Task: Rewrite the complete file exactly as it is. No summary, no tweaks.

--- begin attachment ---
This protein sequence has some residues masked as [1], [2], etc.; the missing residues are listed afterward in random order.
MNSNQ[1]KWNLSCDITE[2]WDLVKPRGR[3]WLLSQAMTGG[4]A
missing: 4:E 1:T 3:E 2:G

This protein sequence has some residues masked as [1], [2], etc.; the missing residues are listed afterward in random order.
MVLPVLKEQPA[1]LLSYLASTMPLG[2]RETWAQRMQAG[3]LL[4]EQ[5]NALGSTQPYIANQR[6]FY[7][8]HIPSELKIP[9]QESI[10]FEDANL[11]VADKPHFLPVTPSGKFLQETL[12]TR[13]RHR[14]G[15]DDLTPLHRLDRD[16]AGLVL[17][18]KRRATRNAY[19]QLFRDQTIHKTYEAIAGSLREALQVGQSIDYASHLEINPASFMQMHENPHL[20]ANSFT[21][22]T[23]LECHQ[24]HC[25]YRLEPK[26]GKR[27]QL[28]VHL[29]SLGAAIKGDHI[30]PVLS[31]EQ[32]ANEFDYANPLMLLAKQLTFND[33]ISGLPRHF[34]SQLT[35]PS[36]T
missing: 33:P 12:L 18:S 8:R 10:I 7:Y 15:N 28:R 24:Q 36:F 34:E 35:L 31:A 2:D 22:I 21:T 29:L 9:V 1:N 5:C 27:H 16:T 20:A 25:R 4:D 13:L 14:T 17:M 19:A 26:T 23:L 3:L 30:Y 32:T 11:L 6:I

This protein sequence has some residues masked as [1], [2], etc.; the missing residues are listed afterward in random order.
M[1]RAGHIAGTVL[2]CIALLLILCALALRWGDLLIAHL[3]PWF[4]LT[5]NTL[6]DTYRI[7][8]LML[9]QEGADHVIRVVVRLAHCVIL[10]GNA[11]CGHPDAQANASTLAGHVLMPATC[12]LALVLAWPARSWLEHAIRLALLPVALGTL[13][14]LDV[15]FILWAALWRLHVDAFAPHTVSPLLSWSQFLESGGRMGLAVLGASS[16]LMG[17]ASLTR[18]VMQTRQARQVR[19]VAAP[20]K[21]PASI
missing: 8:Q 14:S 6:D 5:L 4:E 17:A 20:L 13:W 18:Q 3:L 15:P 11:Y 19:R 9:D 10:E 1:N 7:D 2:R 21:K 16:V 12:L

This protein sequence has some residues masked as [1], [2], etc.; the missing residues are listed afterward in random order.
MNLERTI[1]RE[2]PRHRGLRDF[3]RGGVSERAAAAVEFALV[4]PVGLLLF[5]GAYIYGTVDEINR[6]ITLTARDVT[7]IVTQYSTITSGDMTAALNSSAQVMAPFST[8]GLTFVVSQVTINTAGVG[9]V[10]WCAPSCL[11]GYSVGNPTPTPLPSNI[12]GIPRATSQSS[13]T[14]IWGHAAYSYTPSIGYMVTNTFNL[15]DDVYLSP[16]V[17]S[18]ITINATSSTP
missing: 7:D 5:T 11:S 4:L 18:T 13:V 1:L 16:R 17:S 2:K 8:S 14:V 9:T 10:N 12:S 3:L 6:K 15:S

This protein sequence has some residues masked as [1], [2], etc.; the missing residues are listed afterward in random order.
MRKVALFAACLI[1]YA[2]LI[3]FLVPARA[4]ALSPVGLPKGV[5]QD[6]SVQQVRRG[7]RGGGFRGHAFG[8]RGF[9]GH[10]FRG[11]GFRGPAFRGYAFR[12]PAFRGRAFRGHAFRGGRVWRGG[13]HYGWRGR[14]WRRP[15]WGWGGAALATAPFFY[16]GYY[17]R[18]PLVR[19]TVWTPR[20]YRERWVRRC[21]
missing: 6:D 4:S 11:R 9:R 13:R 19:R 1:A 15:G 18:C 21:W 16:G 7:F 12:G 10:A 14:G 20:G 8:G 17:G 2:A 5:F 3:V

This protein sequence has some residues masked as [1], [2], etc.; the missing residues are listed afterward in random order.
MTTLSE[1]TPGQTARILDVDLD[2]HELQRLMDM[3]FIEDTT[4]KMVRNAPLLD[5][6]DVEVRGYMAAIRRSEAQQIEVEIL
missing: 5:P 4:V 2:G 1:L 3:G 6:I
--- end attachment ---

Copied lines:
This protein sequence has some residues masked as [1], [2], etc.; the missing residues are listed afterward in random order.
MNSNQ[1]KWNLSCDITE[2]WDLVKPRGR[3]WLLSQAMTGG[4]A
missing: 4:E 1:T 3:E 2:G

This protein sequence has some residues masked as [1], [2], etc.; the missing residues are listed afterward in random order.
MVLPVLKEQPA[1]LLSYLASTMPLG[2]RETWAQRMQAG[3]LL[4]EQ[5]NALGSTQPYIANQR[6]FY[7][8]HIPSELKIP[9]QESI[10]FEDANL[11]VADKPHFLPVTPSGKFLQETL[12]TR[13]RHR[14]G[15]DDLTPLHRLDRD[16]AGLVL[17][18]KRRATRNAY[19]QLFRDQTIHKTYEAIAGSLREALQVGQSIDYASHLEINPASFMQMHENPHL[20]ANSFT[21][22]T[23]LECHQ[24]HC[25]YRLEPK[26]GKR[27]QL[28]VHL[29]SLGAAIKGDHI[30]PVLS[31]EQ[32]ANEFDYANPLMLLAKQLTFND[33]ISGLPRHF[34]SQLT[35]PS[36]T
missing: 33:P 12:L 18:S 8:R 10:I 7:Y 15:N 28:R 24:Q 36:F 34:E 35:L 31:A 2:D 22:I 21:T 29:L 9:V 1:N 5:C 27:H 16:T 20:A 25:R 4:D 13:L 14:T 17:M 19:A 26:T 23:L 3:L 30:Y 32:T 11:L 6:I

This protein sequence has some residues masked as [1], [2], etc.; the missing residues are listed afterward in random order.
M[1]RAGHIAGTVL[2]CIALLLILCALALRWGDLLIAHL[3]PWF[4]LT[5]NTL[6]DTYRI[7][8]LML[9]QEGADHVIRVVVRLAHCVIL[10]GNA[11]CGHPDAQANASTLAGHVLMPATC[12]LALVLAWPARSWLEHAIRLALLPVALGTL[13][14]LDV[15]FILWAALWRLHVDAFAPHTVSPLLSWSQFLESGGRMGLAVLGASS[16]LMG[17]ASLTR[18]VMQTRQARQVR[19]VAAP[20]K[21]PASI
missing: 8:Q 14:S 6:D 5:L 4:E 17:A 20:L 13:W 18:Q 3:L 15:P 11:Y 19:R 9:D 10:E 1:N 7:D 2:R 21:K 16:V 12:L

This protein sequence has some residues masked as [1], [2], etc.; the missing residues are listed afterward in random order.
MNLERTI[1]RE[2]PRHRGLRDF[3]RGGVSERAAAAVEFALV[4]PVGLLLF[5]GAYIYGTVDEINR[6]ITLTARDVT[7]IVTQYSTITSGDMTAALNSSAQVMAPFST[8]GLTFVVSQVTINTAGVG[9]V[10]WCAPSCL[11]GYSVGNPTPTPLPSNI[12]GIPRATSQSS[13]T[14]IWGHAAYSYTPSIGYMVTNTFNL[15]DDVYLSP[16]V[17]S[18]ITINATSSTP
missing: 7:D 5:T 11:S 4:L 18:T 13:V 1:L 16:R 17:S 2:K 8:S 14:V 9:T 10:N 12:S 3:L 6:K 15:S

This protein sequence has some residues masked as [1], [2], etc.; the missing residues are listed afterward in random order.
MRKVALFAACLI[1]YA[2]LI[3]FLVPARA[4]ALSPVGLPKGV[5]QD[6]SVQQVRRG[7]RGGGFRGHAFG[8]RGF[9]GH[10]FRG[11]GFRGPAFRGYAFR[12]PAFRGRAFRGHAFRGGRVWRGG[13]HYGWRGR[14]WRRP[15]WGWGGAALATAPFFY[16]GYY[17]R[18]PLVR[19]TVWTPR[20]YRERWVRRC[21]
missing: 6:D 4:S 11:R 9:R 13:R 19:R 1:A 15:G 18:C 21:W 16:G 7:F 12:G 10:A 14:G 20:G 8:G 17:G 2:A 5:F 3:V

This protein sequence has some residues masked as [1], [2], etc.; the missing residues are listed afterward in random order.
MTTLSE[1]TPGQTARILDVDLD[2]HELQRLMDM[3]FIEDTT[4]KMVRNAPLLD[5][6]DVEVRGYMAAIRRSEAQQIEVEIL
missing: 5:P 4:V 2:G 1:L 3:G 6:I